Irreconcilable Differences: DevOps Grapples With Issues

DevOps issues can be a thorny subject. The coming together in harmony of Dev (developer) and Ops (operations) represents an arranged marriage of sorts that, for some, will never have a ‘happily ever after’ ending as both ultimately grapple with irreconcilable differences.

But despite the naysayers, the very existence of DevOps as a portmanteau (and perhaps sister labels like DevSecOps, to form a security sandwich) is, in many ways, a validation of the need to form a bond of tighter unity and harmony between two factions that have often been at odds with each other over the years.

Even with the popularization, extrapolation and democratization that DevOps has enjoyed through the last decade, not everyone will be convinced of its worth and/or its effectiveness—some even doubt its very existence. Some say that DevOps already existed without a formalized label if you look at the software development practices IBM championed a quarter-century ago.

One thing we can be certain of is that DevOps almost always throws up a few meaty bones of contention. Let’s take a closer look at these issues in the hope that we can harness some of the angst and turn it into positive energy for a DevOps-enriched future. If we are to Analyze the most contentious and sensitive DevOps issues in this space, what should we be aware of and how do the big issues break down?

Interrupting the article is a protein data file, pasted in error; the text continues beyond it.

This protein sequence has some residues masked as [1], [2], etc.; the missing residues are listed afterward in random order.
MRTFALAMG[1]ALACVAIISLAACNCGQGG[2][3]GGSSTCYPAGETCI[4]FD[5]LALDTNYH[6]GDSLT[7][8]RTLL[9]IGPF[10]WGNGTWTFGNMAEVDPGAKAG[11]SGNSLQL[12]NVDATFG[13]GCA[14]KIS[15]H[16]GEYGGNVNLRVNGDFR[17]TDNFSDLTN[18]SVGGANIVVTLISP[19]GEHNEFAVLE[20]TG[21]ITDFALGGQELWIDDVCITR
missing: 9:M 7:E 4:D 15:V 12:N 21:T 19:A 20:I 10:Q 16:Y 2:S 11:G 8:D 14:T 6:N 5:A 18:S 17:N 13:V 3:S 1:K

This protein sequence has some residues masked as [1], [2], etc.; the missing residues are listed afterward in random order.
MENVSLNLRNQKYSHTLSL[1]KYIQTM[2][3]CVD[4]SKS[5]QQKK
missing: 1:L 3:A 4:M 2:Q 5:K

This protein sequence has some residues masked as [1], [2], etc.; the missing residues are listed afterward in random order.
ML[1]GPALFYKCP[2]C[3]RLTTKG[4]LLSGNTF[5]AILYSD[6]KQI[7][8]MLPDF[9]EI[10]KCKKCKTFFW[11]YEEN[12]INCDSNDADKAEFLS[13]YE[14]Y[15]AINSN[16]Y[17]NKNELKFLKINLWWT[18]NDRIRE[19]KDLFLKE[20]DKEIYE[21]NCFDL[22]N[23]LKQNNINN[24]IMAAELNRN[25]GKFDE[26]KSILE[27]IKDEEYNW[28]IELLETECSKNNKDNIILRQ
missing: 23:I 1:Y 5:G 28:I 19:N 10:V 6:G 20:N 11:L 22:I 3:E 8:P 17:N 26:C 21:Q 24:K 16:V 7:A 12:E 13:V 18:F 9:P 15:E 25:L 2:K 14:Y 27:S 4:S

Is it a Bird? Is it a Plane?

Arguably, the biggest problem DevOps faces is categorizing it. Some call it a methodology for software application development. Proponents of ‘classic’ software methodologies disagree with this idea as, for the purists, a software methodology can only be Agile, waterfall, extreme, rapid, joint or scrum.

These semantics mean that many people would prefer DevOps to be classified as a culture, a workplace ethic, a technique, a culture and/or a mindset or, perhaps in the vaguest terms, an approach. To be truly successful with DevOps you must take a holistic approach and look at the entire development cycle from beginning to end. Closely evaluate the processes that go into development to find bottlenecks and roadblocks to productivity. By finding the areas where your current processes come up short, you will be able to identify the areas to emphasize when implementinga strong DevOps strategy.

Cloud-Native DevOps

Anyone who hasn’t been living in a cave since the turn of the millennium will know that cloud computing has grown, faltered occasionally and, ultimately, blossomed to become a new standard barometer for all organizations on their journey toward so-called digital transformation.

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